Ban Ki-moon will finish his term as Secretary-General of the United Nations at the end of December.
He spoke with VOA recently about his 10 years as the U.N’s top official.
As Secretary-General, Ban has traveled the world trying to prevent and end conflicts. He has campaigned in support of development and to reduce the effects of climate change. He also has met with refugees, victims of natural disasters and the leaders of many countries.
Ban says historians will be asked to judge his years as the U.N.’s chief. He is very satisfied with his efforts to end poverty.
“I’m confident that by 2030, all the people will be in a much better way in living in a healthier, more prosperous, and more peaceful world. This is my hope.”
Ban is also pleased with diplomatic efforts leading to the Paris Climate Accord, which took effect in November. The agreement is designed to help fight rising temperatures.
“It required a lot of political mobilization and it required building, forging a stronger partnership and raising the awareness of the government leaders and business leaders and civil societies.”
Under Ban’s leadership, the United Nations has worked to improve women’s rights and end the use of execution as punishment for criminal activity. The U.N. has also fought violence and discrimination against members of the LGBT community. But Ban says there is much work still to be done.
“When it comes to continuing crisis in Syria and elsewhere -- South Sudan, Yemen, Central African Republic and elsewhere -- we have to show unity of purpose and solidarity for the people. Often I have been shocked by the lack of empathy of some world leaders.”
Before becoming Secretary-General, Ban served as South Korea’s foreign minister. He is worried about the increasing tension between South and North Korea. The tension has resulted from the North’s nuclear and missile tests.
Ban tried to go to North Korea last year, but the country’s leaders cancelled his visit just before he was to arrive.
“It was a unilateral cancellations. I really tried to do whatever I can to contribute -- to first of all reduction of tensions on (the) Korean peninsula and also promote reconciliation between the two parts of Korea.”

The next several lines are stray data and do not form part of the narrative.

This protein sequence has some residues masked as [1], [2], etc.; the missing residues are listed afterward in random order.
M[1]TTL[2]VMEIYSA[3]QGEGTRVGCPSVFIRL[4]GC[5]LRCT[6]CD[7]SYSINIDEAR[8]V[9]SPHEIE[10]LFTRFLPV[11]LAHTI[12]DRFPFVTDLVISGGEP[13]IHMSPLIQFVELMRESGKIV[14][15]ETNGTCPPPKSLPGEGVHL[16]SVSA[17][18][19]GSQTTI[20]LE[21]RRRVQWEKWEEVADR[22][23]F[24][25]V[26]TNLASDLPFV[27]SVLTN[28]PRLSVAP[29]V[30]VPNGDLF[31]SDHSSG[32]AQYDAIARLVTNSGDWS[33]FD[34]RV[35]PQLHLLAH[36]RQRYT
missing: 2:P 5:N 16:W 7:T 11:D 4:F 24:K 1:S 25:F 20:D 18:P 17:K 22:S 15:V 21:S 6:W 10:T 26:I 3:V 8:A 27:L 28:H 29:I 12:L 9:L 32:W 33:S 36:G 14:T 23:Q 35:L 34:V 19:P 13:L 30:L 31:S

Many people have talked about what Ban will do after the end of his term as Secretary-General. He is 72 years old. But he has a lot of energy and is known to work long days. Some observers believe he will campaign for the South Korean presidency in 2017.
The country’s current president was recently impeached. If she leaves office, a new presidential election could take place soon.
Ban says South Korea has, in his words, “resilient and mature” democratic institutions. He believes the country will survive the current crisis. He would not confirm or deny that he plans to campaign for the presidency.
“When I become a civilian, private citizen, then I’ll have to discuss this matter with the leaders of Korean society, my friends, my family.”
I’m Christopher Jones-Cruise.
VOA United Nations Correspondent Margaret Besheer reported this story. Christopher Jones-Cruise adapted the story for Learning English. George Grow was the editor.
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Words in This Story
prosperous – adj. having success usually by making a lot of money
forge – v. to form or create (something, such as an agreement or relationship) through great effort
LGBT – acronym lesbian, gay, bisexual, transgender
empathy – n. the feeling that you understand and share another person’s experiences and emotions; the ability to share someone else’s feelings
unilateral – adj. involving only one group or country; action taken by one side of a dispute without the agreement of the other side or sides
promote – v. to help (something) happen, develop or increase
reconciliation – n. the act of causing two people or groups to become friendly again after an argument or disagreement
impeach – v. to charge (a public official) with a crime done while in office
resilient – adj. able to become strong, healthy or successful again after something bad happens